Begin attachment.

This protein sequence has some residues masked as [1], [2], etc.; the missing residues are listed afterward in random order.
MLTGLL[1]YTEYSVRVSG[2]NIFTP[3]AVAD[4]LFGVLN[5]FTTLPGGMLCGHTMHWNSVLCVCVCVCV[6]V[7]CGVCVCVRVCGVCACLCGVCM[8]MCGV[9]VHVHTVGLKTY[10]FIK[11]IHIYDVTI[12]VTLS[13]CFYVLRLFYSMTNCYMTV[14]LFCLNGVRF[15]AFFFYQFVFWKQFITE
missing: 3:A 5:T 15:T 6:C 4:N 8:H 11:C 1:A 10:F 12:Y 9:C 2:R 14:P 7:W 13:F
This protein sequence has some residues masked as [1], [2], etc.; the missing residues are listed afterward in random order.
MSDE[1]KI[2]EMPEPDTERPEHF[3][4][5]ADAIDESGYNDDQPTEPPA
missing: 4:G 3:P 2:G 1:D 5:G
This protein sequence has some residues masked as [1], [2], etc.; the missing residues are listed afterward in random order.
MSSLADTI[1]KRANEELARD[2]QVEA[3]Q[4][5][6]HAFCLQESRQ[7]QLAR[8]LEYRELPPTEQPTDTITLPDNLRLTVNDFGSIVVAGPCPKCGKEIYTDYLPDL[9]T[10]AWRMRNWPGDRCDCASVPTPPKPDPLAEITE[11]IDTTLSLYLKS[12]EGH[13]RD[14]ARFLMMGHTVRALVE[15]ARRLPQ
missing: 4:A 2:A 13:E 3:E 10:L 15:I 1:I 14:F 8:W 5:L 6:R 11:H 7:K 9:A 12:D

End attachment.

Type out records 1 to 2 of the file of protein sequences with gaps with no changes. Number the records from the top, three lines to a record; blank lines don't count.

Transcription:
This protein sequence has some residues masked as [1], [2], etc.; the missing residues are listed afterward in random order.
MLTGLL[1]YTEYSVRVSG[2]NIFTP[3]AVAD[4]LFGVLN[5]FTTLPGGMLCGHTMHWNSVLCVCVCVCV[6]V[7]CGVCVCVRVCGVCACLCGVCM[8]MCGV[9]VHVHTVGLKTY[10]FIK[11]IHIYDVTI[12]VTLS[13]CFYVLRLFYSMTNCYMTV[14]LFCLNGVRF[15]AFFFYQFVFWKQFITE
missing: 3:A 5:T 15:T 6:C 4:N 8:H 11:C 1:A 10:F 12:Y 9:C 2:R 14:P 7:W 13:F
This protein sequence has some residues masked as [1], [2], etc.; the missing residues are listed afterward in random order.
MSDE[1]KI[2]EMPEPDTERPEHF[3][4][5]ADAIDESGYNDDQPTEPPA
missing: 4:G 3:P 2:G 1:D 5:G